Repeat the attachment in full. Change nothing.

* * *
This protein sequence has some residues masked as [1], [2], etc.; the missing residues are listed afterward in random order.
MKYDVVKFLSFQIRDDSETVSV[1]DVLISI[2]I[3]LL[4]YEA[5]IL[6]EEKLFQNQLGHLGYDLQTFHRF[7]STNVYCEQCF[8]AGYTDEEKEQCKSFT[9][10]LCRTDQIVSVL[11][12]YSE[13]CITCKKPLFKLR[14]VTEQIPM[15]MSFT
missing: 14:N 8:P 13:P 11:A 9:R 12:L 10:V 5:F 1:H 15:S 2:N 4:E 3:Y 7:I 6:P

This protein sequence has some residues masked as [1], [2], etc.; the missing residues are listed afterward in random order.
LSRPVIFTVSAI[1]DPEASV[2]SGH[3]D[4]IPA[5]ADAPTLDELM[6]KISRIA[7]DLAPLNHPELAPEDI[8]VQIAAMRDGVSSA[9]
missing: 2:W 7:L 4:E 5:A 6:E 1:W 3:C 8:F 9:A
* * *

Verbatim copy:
This protein sequence has some residues masked as [1], [2], etc.; the missing residues are listed afterward in random order.
MKYDVVKFLSFQIRDDSETVSV[1]DVLISI[2]I[3]LL[4]YEA[5]IL[6]EEKLFQNQLGHLGYDLQTFHRF[7]STNVYCEQCF[8]AGYTDEEKEQCKSFT[9][10]LCRTDQIVSVL[11][12]YSE[13]CITCKKPLFKLR[14]VTEQIPM[15]MSFT
missing: 14:N 8:P 13:P 11:A 9:R 12:L 10:V 5:F 1:H 15:S 2:N 4:E 3:Y 7:I 6:P

This protein sequence has some residues masked as [1], [2], etc.; the missing residues are listed afterward in random order.
LSRPVIFTVSAI[1]DPEASV[2]SGH[3]D[4]IPA[5]ADAPTLDELM[6]KISRIA[7]DLAPLNHPELAPEDI[8]VQIAAMRDGVSSA[9]
missing: 2:W 7:L 4:E 5:A 6:E 1:W 3:C 8:F 9:A